It’s a toss-up between Samsung and Sony as to who is employing the better scaling technologies in their Ultra HD TVs but the results with each are excellent. Even on a 65-inch screen with more than 8 million pixels to fill, a decent standard definition DVD could look impressive, still, and the results from 720p, and up, were truly excellent. Static(ish) scenes from Blu-ray discs were particularly good and sometimes looked more than their 1080p resolution. All other crucial facets of picture processing were also handled extremely well, with great video deinterlacing and faultless detection of standard definition film cadences.
Contrast performance is not as good as the flat 4K Samsung's but the video processing is
We wish Samsung would sort their act out concerning the best method to achieve lowest input latency. Sometimes activating the Game Mode in the Setup Menu is enough but other times you are required to edit one of the HDMI Source labels to PC. Either way, it’s unnecessarily laborious but in this case it was the latter method which yielded best results, with a lowest input lag of 55.2 milliseconds. This isn’t too bad for a 4K TV but if you’re seeking a set for major competitive gaming duties, there are 1080p panels that go far lower.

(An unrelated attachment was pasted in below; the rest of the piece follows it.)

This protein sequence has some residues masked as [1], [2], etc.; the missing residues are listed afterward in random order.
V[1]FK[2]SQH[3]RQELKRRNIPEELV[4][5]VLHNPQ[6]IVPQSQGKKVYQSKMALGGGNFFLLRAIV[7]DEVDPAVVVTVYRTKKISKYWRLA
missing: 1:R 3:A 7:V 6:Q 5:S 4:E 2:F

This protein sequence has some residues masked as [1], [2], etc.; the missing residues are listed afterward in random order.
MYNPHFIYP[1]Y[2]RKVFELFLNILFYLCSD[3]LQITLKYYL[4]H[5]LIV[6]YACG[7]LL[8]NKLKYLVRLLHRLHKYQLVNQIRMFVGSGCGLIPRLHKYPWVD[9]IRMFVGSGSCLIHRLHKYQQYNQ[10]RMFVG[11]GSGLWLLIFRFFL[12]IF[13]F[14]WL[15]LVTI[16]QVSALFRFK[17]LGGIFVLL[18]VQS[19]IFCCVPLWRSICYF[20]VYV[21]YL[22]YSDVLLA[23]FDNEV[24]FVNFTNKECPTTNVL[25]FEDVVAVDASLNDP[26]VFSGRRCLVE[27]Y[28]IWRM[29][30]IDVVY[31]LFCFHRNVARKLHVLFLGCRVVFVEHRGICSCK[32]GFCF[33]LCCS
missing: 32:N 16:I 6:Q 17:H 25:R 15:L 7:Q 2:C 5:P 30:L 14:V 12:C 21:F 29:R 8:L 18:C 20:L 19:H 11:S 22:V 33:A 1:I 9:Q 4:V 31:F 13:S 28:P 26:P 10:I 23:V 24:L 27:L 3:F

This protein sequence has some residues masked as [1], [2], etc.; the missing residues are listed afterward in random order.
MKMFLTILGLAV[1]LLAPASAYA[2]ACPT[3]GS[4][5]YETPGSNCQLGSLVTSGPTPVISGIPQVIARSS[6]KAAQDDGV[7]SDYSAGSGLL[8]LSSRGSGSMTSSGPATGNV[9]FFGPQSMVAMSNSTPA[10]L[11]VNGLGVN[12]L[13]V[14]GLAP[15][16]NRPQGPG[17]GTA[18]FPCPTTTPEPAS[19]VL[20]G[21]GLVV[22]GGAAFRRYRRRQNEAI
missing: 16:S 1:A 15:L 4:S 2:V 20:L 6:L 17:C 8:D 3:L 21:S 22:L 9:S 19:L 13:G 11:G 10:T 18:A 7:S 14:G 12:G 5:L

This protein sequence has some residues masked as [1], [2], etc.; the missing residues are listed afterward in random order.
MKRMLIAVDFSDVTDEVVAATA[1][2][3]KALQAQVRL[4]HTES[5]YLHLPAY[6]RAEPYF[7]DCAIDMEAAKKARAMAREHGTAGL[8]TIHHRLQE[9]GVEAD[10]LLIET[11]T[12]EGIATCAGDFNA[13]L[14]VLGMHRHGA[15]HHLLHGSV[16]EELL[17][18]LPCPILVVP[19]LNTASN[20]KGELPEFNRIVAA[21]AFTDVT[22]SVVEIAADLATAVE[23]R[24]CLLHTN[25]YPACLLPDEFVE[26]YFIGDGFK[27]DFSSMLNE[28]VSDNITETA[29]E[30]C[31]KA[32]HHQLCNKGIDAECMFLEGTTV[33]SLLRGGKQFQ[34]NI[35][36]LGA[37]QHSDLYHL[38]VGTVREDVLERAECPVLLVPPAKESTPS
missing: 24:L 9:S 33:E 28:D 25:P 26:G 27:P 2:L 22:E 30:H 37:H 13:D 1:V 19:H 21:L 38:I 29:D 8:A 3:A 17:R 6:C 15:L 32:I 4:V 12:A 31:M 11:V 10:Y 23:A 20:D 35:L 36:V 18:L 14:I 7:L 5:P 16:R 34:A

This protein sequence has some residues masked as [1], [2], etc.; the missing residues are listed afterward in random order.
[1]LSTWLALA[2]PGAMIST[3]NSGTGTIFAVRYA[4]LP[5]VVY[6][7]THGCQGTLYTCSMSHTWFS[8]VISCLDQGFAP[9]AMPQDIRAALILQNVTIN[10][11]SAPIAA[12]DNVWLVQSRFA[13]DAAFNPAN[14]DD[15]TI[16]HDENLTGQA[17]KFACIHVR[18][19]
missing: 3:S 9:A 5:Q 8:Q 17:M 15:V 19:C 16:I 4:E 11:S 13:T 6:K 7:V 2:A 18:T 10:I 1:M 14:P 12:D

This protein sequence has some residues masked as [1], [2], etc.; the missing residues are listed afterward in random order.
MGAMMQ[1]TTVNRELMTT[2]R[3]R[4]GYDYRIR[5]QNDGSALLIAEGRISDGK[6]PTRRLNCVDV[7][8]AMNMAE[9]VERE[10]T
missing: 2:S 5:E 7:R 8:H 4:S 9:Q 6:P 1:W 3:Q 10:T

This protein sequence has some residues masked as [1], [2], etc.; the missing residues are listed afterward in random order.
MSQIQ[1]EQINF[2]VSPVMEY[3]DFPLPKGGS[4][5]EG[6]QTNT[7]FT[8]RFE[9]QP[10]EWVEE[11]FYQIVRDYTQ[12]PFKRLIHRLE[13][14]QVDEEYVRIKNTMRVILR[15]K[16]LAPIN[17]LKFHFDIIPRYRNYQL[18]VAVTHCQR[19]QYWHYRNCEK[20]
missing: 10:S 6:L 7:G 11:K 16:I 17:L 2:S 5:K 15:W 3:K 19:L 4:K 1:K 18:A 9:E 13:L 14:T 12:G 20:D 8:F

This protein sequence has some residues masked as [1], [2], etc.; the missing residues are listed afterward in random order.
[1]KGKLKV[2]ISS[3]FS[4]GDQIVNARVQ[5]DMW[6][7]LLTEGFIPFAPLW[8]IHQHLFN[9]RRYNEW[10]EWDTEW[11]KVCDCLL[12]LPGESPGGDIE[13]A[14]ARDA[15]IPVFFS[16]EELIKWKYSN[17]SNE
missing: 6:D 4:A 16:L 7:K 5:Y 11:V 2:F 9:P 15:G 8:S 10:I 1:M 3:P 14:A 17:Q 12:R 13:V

The following measurements were taken with a full screen 50% white pattern:
Out-of-the-Box – Normal Mode: 136W
Calibrated – Professional Mode: 134W
Calibrated - 3D Mode: 188W
Samsung HU8200 Video Review
Samsung HU8200 Picture QualityWhen you have a very accurate colour palette, superb video processing and good contrast levels there’s not an awful lot that can go wrong, unless there’s some major unexpected nasty lying in wait. The only real flaw of the 65HU8200 is a common one to Samsung TVs from the 6 Series, and up, and that is the occasional stuttering motion issue which can often be seen when watching sports. It’s not exclusive to that subject matter, just that the frequent changes of pace highlight the fact the CMR (Clear Motion Rate) panel driving sometimes can’t keep up. CMR is independent of the Motion Plus option settings in the Menus but we wish we had the option of disabling it.